The Painter And The Passer-by
Brendan Tucker, Grade 12, Macquarie College
2nd in the 'Legendary 2012' competition
The curtains catch the breeze, like the billowing sails of an old Spanish galleon. An august man sits, with the wind and the sails whipping about his face. It is raining outside. Had it been a salty rain, he would have compared it to the sea. When he squints, the cardboard skin about his eyes crinkles and almost cracks. Like the majestic galleons upon which he had once stood, the timber in this man’s frame has begun to warp.
“Sir, your tea is growing cold.”
The voice, although smoothed and polished, still holds a coarse note.
“You may leave it by the lamp, Adelina.”
The girl obeys. The steaming mug will pass from his conciseness, she knows, but that does not stop her. With delicate hands, she places the tiny china mug on the antique tabletop, and curtseys.
The man continues to stare into the drizzly mess of rain, smog, and streetlights.
“Will there be anything else, Sir?”
She stands a few paces away, patiently waiting, but he remains silent. He shifts once in his chair, but that is all. The rain has started to pour in through the window, so she moves to close it, but he stops her with a speckled hand.
“Please,” he says. “I like the rain.”
The clouds loiter about the city, casting their misery through the streets. The people stomp around in dark clothes, with dark looks upon their faces, and with black umbrellas held aloft – in venerable worship, it may seem.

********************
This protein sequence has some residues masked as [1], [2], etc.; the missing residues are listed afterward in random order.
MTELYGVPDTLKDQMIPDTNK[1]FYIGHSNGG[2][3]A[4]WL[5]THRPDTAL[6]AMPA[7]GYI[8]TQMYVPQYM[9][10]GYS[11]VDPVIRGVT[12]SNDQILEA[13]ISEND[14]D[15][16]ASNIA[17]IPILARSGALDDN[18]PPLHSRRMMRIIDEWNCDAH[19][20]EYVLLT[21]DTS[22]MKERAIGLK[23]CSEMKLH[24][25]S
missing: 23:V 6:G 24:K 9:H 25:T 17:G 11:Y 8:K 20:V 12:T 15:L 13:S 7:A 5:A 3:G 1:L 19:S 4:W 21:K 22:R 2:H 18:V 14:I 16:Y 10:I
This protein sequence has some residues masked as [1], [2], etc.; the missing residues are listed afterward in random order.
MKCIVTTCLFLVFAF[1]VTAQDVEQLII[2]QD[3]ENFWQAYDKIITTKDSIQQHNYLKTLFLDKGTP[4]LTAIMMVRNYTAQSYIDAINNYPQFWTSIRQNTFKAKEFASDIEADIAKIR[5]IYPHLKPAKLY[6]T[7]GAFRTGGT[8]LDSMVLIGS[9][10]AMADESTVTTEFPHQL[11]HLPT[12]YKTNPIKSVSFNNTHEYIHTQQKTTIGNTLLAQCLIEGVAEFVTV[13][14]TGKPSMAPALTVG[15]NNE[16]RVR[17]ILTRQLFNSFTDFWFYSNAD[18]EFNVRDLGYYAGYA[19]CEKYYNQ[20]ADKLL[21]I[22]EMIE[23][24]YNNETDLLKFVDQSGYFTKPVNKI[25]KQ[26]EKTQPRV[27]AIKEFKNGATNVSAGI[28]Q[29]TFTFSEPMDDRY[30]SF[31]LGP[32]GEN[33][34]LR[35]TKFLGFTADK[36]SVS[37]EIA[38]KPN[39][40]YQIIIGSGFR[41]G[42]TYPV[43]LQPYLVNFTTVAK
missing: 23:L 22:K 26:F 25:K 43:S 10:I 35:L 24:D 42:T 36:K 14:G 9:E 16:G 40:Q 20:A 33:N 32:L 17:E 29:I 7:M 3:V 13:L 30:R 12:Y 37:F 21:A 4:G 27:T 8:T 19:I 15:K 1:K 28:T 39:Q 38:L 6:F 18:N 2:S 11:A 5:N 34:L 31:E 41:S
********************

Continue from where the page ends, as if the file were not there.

Lemuel watches them all. A smirk lurks upon his lips, hiding just beneath a curled and waxed moustache. From his three-pronged stool on the cobblestone street, he paints, mashing a range of greys and yellows onto what is to become a teeming cityscape.
The streets about him are full, yet empty. The clouds are fleeing, yet growing. In that fantasy world of painted colours, the only face is that of an old and bearded man.
To the passer-by, the face is safe behind a window.
To the painter, the face is imprisoned in a world of glass.
To the maid, who slips quietly onto the street, the face is masked by a wall of black-clad citizens.
Lemuel works the paints together, creating a kaleidoscopic crowd, which fills the streets like a river bursting at its banks. One face becomes many. Dark, drab clothes give way to variegated garments. Solemn frowns become grins.
By the power of the sun, the rain dissolves. The puddles melt, and the paint solidifies upon the canvas, preserving Lemuel’s lie for all to see.
The halls are filled with the murmurs of school children. Teachers herd them frantically, like sheep, from one artwork to the next.
“And here, is the work of Lemuel Guttierrez,” the curator says.
Most of the children are not listening. A suit of armour across the room proves to be a far more interesting specimen.
One of the students, however, tentatively raises his hand.
“What’s it called?”
The curator smiles.